In an effort to simplify integration, some teams have tried new languages to deal with data. Has XQuery, a big part of the initial XML and Web services push, gotten lost in the shuffle? There is a lot of discussion these days about domain-specific languages. The idea is really not new. SQL, after all, was created to deal with some very specific data issues, and to do so at a high-level of abstraction that a broad group of developers could use. If you ask a C# developer or a Java developer what their second-most-used language is you can probably bet it is SQL.
XQuery arose over ten years ago to bring a SQL-style treatment to XML. As a recent story on XQuery shows, this query language is still looking for a foothold. Though he admits it is a bit of a sleeper, industry expert Peter O’Kelly, who appears in the ”A look at XQuery today”, says XQuery is ”a really powerful mechanism for working with collections of documents.”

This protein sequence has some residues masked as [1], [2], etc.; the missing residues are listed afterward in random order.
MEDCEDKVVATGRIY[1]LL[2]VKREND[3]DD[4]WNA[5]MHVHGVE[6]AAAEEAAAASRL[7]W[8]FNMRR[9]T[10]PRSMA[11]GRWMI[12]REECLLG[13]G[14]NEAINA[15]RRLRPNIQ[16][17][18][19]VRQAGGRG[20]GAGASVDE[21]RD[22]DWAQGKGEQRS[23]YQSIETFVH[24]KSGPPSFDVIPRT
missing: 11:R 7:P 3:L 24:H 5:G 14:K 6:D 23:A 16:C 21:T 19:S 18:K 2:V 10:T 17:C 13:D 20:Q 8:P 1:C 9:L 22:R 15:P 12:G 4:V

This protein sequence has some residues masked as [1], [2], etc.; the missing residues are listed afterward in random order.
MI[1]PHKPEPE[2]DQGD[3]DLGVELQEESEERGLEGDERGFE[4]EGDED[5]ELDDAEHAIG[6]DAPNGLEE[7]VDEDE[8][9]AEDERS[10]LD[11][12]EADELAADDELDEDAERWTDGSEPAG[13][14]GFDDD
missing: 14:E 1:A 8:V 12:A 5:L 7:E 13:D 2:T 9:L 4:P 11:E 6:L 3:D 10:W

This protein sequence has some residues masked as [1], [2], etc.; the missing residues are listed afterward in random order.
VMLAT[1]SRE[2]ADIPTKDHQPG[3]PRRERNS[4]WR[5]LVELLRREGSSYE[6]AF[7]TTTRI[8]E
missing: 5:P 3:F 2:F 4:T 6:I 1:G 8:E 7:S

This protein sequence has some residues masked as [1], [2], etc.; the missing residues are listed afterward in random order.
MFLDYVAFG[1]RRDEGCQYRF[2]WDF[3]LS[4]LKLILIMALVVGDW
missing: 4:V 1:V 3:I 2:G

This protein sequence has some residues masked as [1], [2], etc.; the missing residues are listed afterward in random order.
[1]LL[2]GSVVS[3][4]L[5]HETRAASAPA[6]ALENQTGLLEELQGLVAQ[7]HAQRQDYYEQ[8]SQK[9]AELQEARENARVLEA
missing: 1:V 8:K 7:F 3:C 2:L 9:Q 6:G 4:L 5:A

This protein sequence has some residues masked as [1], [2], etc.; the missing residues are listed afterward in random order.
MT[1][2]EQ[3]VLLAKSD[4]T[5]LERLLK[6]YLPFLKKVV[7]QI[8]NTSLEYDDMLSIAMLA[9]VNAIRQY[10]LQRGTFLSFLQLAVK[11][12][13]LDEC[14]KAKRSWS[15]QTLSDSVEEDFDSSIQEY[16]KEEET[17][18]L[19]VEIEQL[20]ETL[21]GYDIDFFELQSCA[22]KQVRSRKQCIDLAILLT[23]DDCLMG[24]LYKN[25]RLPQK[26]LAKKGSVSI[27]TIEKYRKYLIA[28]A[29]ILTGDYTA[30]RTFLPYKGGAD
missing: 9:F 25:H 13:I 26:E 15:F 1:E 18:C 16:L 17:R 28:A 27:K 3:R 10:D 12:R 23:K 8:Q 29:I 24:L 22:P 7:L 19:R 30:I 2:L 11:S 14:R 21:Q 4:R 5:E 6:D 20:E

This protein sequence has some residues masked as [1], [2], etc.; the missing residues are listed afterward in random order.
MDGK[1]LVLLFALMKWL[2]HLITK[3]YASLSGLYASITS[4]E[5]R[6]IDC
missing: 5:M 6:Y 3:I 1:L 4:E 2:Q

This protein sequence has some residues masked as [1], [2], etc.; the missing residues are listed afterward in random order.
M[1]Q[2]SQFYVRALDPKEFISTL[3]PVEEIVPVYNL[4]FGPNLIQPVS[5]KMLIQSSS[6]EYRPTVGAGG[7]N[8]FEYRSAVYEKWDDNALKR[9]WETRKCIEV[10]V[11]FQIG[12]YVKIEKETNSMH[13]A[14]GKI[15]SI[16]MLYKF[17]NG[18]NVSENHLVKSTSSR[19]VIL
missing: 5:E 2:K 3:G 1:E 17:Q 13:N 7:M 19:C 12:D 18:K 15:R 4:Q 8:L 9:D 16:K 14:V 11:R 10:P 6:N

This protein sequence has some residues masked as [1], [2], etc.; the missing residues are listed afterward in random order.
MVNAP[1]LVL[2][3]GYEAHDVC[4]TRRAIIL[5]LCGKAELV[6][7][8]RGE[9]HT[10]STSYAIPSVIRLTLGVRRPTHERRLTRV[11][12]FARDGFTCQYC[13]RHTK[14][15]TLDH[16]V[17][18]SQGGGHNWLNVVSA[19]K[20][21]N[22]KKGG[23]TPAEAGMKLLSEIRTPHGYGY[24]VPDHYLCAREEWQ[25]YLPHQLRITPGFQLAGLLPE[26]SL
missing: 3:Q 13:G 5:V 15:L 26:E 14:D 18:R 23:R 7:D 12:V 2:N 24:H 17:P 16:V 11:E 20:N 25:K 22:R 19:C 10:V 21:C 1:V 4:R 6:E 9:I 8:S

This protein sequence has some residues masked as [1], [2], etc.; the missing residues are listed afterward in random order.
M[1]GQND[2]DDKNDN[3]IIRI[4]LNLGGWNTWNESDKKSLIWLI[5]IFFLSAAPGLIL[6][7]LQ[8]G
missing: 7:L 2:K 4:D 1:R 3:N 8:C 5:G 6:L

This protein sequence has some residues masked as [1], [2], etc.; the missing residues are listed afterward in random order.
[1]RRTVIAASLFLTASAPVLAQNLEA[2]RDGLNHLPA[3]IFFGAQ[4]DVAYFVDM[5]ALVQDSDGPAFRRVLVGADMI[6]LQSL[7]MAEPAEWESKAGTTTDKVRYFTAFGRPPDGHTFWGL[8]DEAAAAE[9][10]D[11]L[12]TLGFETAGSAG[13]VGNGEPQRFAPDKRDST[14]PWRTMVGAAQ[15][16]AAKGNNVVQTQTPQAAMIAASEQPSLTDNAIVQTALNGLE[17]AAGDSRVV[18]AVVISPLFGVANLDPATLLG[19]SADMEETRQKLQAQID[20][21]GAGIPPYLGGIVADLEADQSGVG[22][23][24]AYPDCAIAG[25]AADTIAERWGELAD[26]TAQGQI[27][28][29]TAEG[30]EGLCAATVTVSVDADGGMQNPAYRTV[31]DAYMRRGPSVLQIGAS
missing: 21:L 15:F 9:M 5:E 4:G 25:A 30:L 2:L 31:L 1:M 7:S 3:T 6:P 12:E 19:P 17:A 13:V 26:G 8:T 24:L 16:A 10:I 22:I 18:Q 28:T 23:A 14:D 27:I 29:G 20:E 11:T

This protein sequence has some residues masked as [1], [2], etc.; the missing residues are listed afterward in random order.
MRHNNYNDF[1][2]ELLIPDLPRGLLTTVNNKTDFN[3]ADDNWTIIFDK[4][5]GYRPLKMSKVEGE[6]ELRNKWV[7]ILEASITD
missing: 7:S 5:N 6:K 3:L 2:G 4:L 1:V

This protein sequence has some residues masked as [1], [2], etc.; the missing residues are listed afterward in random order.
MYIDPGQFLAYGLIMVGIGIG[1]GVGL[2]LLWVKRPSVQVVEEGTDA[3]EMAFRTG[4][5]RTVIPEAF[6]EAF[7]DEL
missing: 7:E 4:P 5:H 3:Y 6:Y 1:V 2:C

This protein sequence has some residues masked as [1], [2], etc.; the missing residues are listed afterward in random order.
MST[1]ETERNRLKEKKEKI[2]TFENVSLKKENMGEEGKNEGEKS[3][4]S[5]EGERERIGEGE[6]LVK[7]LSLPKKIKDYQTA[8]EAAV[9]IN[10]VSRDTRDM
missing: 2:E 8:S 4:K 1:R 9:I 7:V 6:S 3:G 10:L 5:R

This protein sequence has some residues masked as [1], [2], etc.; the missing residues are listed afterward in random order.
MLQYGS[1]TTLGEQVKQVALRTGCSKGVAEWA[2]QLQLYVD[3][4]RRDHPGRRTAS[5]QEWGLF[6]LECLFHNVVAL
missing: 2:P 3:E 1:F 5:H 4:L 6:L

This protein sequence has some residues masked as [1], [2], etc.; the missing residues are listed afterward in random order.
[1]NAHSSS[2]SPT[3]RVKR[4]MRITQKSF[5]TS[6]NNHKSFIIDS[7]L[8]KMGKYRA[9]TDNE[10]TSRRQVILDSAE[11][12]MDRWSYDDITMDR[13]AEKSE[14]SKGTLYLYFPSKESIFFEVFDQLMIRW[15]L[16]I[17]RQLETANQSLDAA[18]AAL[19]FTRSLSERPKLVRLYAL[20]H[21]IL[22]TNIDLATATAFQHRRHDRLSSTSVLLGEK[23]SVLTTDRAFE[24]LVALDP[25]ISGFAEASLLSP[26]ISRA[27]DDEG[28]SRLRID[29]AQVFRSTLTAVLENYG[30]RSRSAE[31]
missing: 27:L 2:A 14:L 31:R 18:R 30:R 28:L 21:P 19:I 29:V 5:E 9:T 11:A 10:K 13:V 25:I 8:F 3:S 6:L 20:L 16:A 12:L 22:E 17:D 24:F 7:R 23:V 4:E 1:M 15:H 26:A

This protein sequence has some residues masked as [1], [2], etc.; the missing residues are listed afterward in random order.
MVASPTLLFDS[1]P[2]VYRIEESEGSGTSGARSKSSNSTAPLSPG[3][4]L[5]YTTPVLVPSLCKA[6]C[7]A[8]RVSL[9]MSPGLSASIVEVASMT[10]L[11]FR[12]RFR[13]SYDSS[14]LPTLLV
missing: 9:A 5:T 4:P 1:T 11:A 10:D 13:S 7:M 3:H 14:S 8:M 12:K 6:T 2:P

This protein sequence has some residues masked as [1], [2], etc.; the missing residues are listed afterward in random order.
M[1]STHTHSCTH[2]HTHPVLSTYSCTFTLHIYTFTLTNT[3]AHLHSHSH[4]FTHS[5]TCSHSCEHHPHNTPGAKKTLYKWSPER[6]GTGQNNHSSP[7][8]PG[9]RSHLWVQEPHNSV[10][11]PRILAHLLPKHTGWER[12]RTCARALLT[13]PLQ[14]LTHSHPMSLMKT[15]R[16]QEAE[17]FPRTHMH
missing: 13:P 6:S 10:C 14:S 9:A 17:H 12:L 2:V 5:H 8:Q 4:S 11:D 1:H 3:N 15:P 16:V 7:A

As he portrays it, XQuery seems to have some of the benefits of other domain-specific languages. You need to write less code and thus have less work to maintain, he says. And, as with SQL, you can rely on the XQuery data base management system to optimize queries and shield developers from complexity.
O’Kelly suggests that one reason you don’t hear too much about XQuery is that some of its users treat it like a secret weapon.